The corporate sector is sitting on an even larger pile of cash, according to Moody’s Investors Services.
U.S. non-financial companies rated by Moody’s held $1.68 trillion in cash at the end of 2015, up 1.8% from $1.65 trillion the year prior, the rating agency said Friday. The top 50 holders of cash account for $1.14 trillion of the total cash pile, and entry to the top 50 list now requires $6.12 billion in cash.
The technology, healthcare/pharmaceuticals, consumer products, and energy sectors continue to be the most cash-heavy, holding at year-end a record $1.3 trillion, or 77% of total corporate cash. The four sectors have accounted for more than 72% of the total every year since 2007.
The top five cash holders are Apple, Microsoft, Google, Cisco Systems, and Oracle. Apple, which has been the “cash king” since 2009, held $215.7 billion in total cash for the period.
“While the concentration of cash among the top-rated cash holders continues to grow, so too has the portion held by the technology sector, which accounts for a record 46% of total cash in 2015, up from 41% in 2014,” Moody’s senior vice president Richard Lane said in a news release.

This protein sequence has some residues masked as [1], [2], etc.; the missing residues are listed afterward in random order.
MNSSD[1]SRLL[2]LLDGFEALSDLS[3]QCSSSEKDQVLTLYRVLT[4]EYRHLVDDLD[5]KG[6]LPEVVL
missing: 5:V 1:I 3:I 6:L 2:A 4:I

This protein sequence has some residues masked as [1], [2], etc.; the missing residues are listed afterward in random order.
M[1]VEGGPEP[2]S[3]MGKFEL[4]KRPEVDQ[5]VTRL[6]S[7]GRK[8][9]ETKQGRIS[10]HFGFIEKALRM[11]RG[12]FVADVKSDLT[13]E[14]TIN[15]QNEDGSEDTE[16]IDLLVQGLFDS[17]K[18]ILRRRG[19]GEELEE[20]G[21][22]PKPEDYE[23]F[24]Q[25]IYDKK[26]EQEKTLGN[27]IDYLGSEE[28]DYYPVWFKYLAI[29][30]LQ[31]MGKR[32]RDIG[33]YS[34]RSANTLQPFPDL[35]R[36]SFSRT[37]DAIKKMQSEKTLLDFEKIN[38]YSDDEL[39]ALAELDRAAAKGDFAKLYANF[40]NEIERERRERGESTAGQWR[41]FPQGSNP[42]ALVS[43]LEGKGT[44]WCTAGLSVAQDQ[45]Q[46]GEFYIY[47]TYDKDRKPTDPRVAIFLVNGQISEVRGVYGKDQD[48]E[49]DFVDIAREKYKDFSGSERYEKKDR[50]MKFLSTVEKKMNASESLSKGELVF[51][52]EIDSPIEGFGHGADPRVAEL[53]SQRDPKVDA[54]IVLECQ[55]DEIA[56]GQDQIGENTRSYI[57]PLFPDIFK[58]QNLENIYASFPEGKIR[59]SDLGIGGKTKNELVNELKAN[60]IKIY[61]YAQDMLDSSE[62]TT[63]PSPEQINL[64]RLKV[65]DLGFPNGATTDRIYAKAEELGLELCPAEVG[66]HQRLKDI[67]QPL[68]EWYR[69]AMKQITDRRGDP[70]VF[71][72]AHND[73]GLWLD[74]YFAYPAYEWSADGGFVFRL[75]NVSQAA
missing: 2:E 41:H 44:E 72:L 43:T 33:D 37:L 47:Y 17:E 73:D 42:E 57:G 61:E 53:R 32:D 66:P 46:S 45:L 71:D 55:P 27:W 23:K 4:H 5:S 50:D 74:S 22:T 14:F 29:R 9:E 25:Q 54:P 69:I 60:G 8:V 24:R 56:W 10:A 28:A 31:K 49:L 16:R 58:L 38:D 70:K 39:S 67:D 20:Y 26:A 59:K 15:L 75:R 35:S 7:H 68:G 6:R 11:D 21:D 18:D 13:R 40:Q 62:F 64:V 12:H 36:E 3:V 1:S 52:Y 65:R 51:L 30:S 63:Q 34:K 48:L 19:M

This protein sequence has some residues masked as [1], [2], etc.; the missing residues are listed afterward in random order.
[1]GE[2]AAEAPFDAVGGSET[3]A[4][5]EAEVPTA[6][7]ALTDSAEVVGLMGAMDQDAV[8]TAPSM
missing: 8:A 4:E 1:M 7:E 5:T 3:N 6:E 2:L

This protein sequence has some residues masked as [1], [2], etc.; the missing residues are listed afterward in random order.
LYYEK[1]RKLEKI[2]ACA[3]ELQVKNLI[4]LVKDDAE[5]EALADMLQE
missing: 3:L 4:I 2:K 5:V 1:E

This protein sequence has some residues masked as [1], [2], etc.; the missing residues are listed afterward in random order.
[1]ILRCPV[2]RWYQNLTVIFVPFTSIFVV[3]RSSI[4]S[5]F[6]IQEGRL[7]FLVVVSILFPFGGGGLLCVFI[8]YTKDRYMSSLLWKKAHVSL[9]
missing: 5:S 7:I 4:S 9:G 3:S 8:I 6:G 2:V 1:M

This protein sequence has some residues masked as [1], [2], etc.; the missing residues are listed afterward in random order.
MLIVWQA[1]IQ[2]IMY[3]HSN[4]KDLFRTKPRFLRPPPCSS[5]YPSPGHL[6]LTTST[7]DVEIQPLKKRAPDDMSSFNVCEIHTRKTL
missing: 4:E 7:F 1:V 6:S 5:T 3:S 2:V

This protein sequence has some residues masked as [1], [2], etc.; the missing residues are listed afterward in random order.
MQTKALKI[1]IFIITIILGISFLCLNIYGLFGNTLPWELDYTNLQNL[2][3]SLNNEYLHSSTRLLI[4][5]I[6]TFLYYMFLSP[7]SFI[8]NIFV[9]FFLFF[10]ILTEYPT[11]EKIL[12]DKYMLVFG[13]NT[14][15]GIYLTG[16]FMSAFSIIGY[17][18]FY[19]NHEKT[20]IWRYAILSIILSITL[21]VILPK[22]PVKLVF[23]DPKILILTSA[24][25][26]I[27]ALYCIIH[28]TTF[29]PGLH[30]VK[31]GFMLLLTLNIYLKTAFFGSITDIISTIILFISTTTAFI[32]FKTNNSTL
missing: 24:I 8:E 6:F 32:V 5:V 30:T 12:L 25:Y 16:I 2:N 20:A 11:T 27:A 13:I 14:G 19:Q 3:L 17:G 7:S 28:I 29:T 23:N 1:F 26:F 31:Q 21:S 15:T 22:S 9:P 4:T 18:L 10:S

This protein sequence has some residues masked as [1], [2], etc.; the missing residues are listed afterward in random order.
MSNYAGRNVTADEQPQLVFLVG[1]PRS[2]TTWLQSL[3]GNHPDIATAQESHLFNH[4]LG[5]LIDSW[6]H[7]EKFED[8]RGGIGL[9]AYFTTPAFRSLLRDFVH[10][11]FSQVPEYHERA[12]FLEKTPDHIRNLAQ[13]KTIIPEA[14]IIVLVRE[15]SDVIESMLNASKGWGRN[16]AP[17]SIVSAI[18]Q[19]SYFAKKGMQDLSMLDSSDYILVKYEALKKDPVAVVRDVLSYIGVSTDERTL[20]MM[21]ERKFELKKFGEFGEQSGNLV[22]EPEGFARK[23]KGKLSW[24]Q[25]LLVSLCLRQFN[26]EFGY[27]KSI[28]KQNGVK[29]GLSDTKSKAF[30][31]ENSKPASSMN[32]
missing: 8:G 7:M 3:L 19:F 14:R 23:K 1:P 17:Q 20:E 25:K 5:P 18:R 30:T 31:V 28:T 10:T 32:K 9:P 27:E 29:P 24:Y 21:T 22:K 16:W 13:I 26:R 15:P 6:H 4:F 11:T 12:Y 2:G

The tech sector’s cash holdings should rise even higher over the next year because of its strong cash flow, despite higher returns of capital to shareholders. The sector generated 63% of total free cash flow in 2015, up from 37% in 2007.
For the top 50 non-financial companies, capital spending fell by 3% to $885 billion, and net share buybacks fell 7% to $269 billion. Dividends increased by 4% to a record high of $404 billion while acquisition spending increased 43% to a record $401 billion.
“Investors are eyeing companies’ growing cash piles as potential sources of dividend increases to maintain fat returns even if stock prices continue to go nowhere,” USA Today said.
In 2016, Moody’s expects aggregate spending on capital investments, dividends, acquisitions and share buybacks to again approximate $1.9 trillion. “There’s only so much companies can do with their giant wads of cash since a vast majority isn’t in the U.S.,” USA Today noted.